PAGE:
Electric Cars - Fenwick High School

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Transcript Electric Cars - Fenwick High School

Electric Cars

Driving the Nation to a Cleaner Environment

History of Electric Cars

• 1832-1839 Robert Anderson invented first electric carriage • Designed by Professor Stratingh of Holland and built by Christopher Becker • Thomas Davenport and Robert Davidson built more successful vehicles in 1842 • Gaston Plante improved the storage battery


• France & Britain were the first to support it • 1899-1900 was the most popular time for EVs in America • More popular because gasoline was expensive, the engine was harder to start, it was noisy, and produced lots of smoke • Averaged around $3000


• Popularity declined around the 1930s • Charles Kettering invented the electric starter • Better roads system connected cities • Discovery of Texas crude oil • Mass production of internal combustion vehicles by Henry Ford


• Almost no EVs used in the 1960s • There was a need for alternative fueled vehicles because of the exhaust emissions • The first electric Battronic truck was made in 1964 • Today several legislative and regulatory efforts have restored electric vehicle development worldwide

Early Electric Car

Battronic Truck

Clean Air Act Amendments of 1990

• Aimed to improve air quality by creating restrictions releasing harmful pollutants into the atmosphere • Promoted cleaner burning fuels which increased natural gas demand • Increased production of EVs because of restrictions on gasoline powered vehicles

Energy Policy Act of 1992

• Encouraged the electricity generation market • Established a new category of electricity producer: the exempt wholesale generator • Huge boost to electric power industry

California Air Resources Board

• • Mission: “

To promote and protect public health, welfare and ecological resources through the effective and efficient reduction of air pollutants while recognizing and considering the effects on the economy of the state.”


How It Works

• Powered by fuel cells and an electric motor • Electric motor gets power from a controller which gets power from rechargeable batteries • Accelerator pedal hooks to a pair of potentiometers, which are variable resistors that provide the signal of how much power to deliver

…How It Works…

• Each motor has 2 potentiometers for safety • 2 types of motors: DC or AC • DC runs on 96-192 volts • AC is a 3-phase motor that runs at 240 volts with a 300 volt battery pack

…How It Works…

…How it Works

• DC is simpler and less expensive • Has a 20,000 watt – 30,000 watt motor and a 40,000 watt – 60,000 watt controller • Controller reads the setting of the accelerator pedal • The pulse power is more than 15,000 times per second

…How It Works…

…How It Works…

• Able to use any 3-phase AC motor • Regen feature • Controller creates 3 pseudo-sine waves and needs to reverse the polarity of the voltage 60 times per second • Needs 6 transistors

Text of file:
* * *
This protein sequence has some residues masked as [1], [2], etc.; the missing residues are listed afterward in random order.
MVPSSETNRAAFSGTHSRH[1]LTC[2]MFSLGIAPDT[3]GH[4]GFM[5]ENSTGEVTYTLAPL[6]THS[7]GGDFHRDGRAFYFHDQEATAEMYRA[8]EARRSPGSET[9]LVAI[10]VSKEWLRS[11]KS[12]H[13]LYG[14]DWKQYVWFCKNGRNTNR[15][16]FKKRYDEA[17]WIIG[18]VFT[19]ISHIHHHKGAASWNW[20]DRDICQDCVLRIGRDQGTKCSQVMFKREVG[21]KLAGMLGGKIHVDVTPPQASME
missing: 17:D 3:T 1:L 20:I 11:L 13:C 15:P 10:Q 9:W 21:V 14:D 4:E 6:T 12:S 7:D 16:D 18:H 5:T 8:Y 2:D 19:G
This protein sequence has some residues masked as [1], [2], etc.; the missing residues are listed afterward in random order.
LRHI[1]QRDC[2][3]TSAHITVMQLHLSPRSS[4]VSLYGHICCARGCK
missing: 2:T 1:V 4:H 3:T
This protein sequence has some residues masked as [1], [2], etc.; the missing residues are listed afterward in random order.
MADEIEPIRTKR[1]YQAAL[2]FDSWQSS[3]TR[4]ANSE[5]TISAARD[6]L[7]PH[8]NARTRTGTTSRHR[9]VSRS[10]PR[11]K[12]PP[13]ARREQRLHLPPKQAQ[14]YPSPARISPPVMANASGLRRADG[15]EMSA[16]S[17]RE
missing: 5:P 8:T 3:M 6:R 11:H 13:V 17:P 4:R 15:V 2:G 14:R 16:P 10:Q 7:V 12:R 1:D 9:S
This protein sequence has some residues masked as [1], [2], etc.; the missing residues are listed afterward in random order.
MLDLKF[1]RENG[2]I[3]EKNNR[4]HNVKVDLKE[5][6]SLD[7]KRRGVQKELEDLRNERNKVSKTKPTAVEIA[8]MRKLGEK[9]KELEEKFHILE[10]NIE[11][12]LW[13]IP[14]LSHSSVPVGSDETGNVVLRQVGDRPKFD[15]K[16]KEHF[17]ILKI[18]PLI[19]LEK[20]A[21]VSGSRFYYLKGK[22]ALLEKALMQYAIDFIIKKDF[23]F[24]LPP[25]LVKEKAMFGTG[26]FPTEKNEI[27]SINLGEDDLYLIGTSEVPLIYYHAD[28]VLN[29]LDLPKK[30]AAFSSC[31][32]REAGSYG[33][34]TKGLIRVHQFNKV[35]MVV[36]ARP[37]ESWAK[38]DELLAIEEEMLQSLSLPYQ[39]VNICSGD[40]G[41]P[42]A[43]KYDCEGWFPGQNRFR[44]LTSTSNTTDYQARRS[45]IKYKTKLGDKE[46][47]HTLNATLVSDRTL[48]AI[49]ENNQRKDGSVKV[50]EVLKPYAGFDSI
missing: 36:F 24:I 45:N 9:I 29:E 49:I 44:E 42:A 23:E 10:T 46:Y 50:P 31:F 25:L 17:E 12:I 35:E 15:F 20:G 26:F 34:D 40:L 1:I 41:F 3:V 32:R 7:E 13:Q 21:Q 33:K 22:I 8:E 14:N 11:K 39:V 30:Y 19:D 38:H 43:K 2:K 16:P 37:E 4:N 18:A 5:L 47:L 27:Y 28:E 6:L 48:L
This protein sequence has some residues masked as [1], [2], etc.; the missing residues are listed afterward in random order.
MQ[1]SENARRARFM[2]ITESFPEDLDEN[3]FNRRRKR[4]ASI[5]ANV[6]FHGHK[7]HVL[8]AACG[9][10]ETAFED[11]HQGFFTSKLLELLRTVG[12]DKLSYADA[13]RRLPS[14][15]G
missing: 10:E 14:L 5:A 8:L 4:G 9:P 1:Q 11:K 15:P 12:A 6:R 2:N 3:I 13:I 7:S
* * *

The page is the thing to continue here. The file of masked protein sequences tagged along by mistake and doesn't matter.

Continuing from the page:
Charging an EV

• Pumps electricity into batteries as quickly as batteries will allow • Monitors batteries and avoids damaging them • Can recharge from any outlet • Average amount of energy the car can consume is 1.5 kilowatts per hour • Can take 10-12 hours to fully recharge

Converting to an EV

• Can convert existing gasoline cars into electric cars at home • Mainly uses a DC motor and DC controller • Voltage is decided by owner, usually between 96 and 192 volts • Usually have a manual transmission • Use lead-acid batteries

…Converting To An EV…

• • • • • Remove the engine, gas tank, exhaust system, and clutch Attach an adaptor plate to the transmission and mount the motor and controller Find space to safely install the batteries Wire the batteries and motor to the controller Install accessories

Problems With Batteries

• They are heavy • They are bulky • They have a limited capacity • They are slow to charge • They have a short life • The are expensive

Environmental Advantages

• Environmentally friendly • No tailpipe emissions or local pollution • Not entirely pollution free because they are charged from electric-power grids • Gasoline powered cars produce 22 lbs. of CO2 vs. 7 lbs. for an electric car • Batteries can be recycled

…Environmental Advantages…

• California tried to pass a Zero Emission Mandate that required 2% of vehicles to be completely pollution free • General Motors sued • 35% of air pollution comes from cars, motorcycles, and trucks

Economic Advantages

• Traveling 25 miles on 5 kwh costs $0.40 for an electric car while it costs $2.00-$3.00 with gasoline cars • An electric car can be charged with a solar panel • Generates many new jobs • Less dependent on other countries for oil


• Iver Anderson, Bill McCallum, and Matthew Cramer from the US Department of Energy Ames Laboratory designed a “high performance permanent magnet alloy • Can operate effectively at 200 C • Less degradation of magnetic properties at high temperatures


• Short battery life • Long time to charge batteries • Batteries are expensive


• More environmentally friendly • More efficient energy use • No more paying outrageous prices for gas • Easy to use or convert to • Batteries can be reused and recycled


• • • • • http://auto.howstuffworks.com/electric-car2.htm

http://www.energyquest.ca.gov/transportation/elec tric.html

http://www.evworld.com/general.cfm?page=evFA Q&title=EV%20FAQs http://inventors.about.com/library/weekly/aacarsel ectrica.htm

http://www.mindfully.org/Air/GM-Sues-CA ZEV.htm